• Different Scope  
  • Different Assumptions 


Two major strands of Provenance 


Data And Workflow Provenance 

Data Provenance 

When information describing that how data has moved through a network of databases is referred to as ��fine-grain�� or ��data�� provenance. Fine-grain provenance can further categorized into: where, how and why-Provenance. A query execution simply copy data elements from some source to some target database and where-provenance identifies these source elements where the data in the target is copied from. Why-provenance provides justification for the data elements appearing in the output and how-provenance describes some parts of the input influenced certain parts of the output. 

Workflow Provenance 

When Information describing how derived data has been calculated from raw observations that is referred to as ��coarse-grain�� or ��workflow�� provenance. The widespread use of workflow flow tools for processing scientific data facilitate for capturing provenance information. The workflow process describes all the steps involved in producing a given data set and, hence captures it provenance information.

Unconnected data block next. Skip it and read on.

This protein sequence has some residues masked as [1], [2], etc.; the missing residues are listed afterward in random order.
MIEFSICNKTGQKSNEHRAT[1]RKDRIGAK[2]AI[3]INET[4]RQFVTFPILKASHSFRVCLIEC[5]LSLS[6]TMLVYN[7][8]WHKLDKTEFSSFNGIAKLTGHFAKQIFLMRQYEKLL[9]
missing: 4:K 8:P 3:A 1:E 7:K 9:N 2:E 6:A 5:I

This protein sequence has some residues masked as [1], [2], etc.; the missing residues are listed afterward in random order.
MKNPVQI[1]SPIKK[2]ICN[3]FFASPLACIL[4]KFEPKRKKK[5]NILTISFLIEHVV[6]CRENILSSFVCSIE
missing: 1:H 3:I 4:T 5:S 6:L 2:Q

Provenance Dimensions - 1 

Content of Provenance Information 

  • Attribution - provenance as the sources or entities that were used to create a  new result
    • Responsibility - knowing who endorses a particular piece of information or result
    • Origin - recorded vs reconstructed, verified vs non-verified, asserted vs inferred
  • Process - provenance as the process that yielded an artifact
    • Reproducibility (e.g. workflows, mashups, text extraction)
    • Data Access (e.g. access time, accessed server, party responsible for accessed server)
  • Evolution and versioning
    • Republishing (e.g. re-tweeting, re-blogging, re-publishing)
    • Updates (e.g. a document with content from various sources and that changes over time)
  • Justification for decisions – Includes argumentation, hypotheses, why-not  questions
  • Entailment - given the results to a particular query, what tuples led to those  results


Provenance Dimensions - 2 

Management of Provenance Information 

  • Publication - Making provenance information available (expose, distribute)
  • Access - Finding and querying provenance information
  • Dissemination control – Track policies specified by creator for when/how an  artifact can be used
    • Access Control - incorporate access control policies to access provenance information
    • Licensing - stating what rights the object creators and users have based on provenance
    • Law enforcement (e.g. enforcing privacy policies on the use of personal information)
  • Scale - how to operate with large amounts of provenance information

Use of Provenance Information

  • Understanding - End user consumption of provenance
    • abstraction, multiple levels of description, summary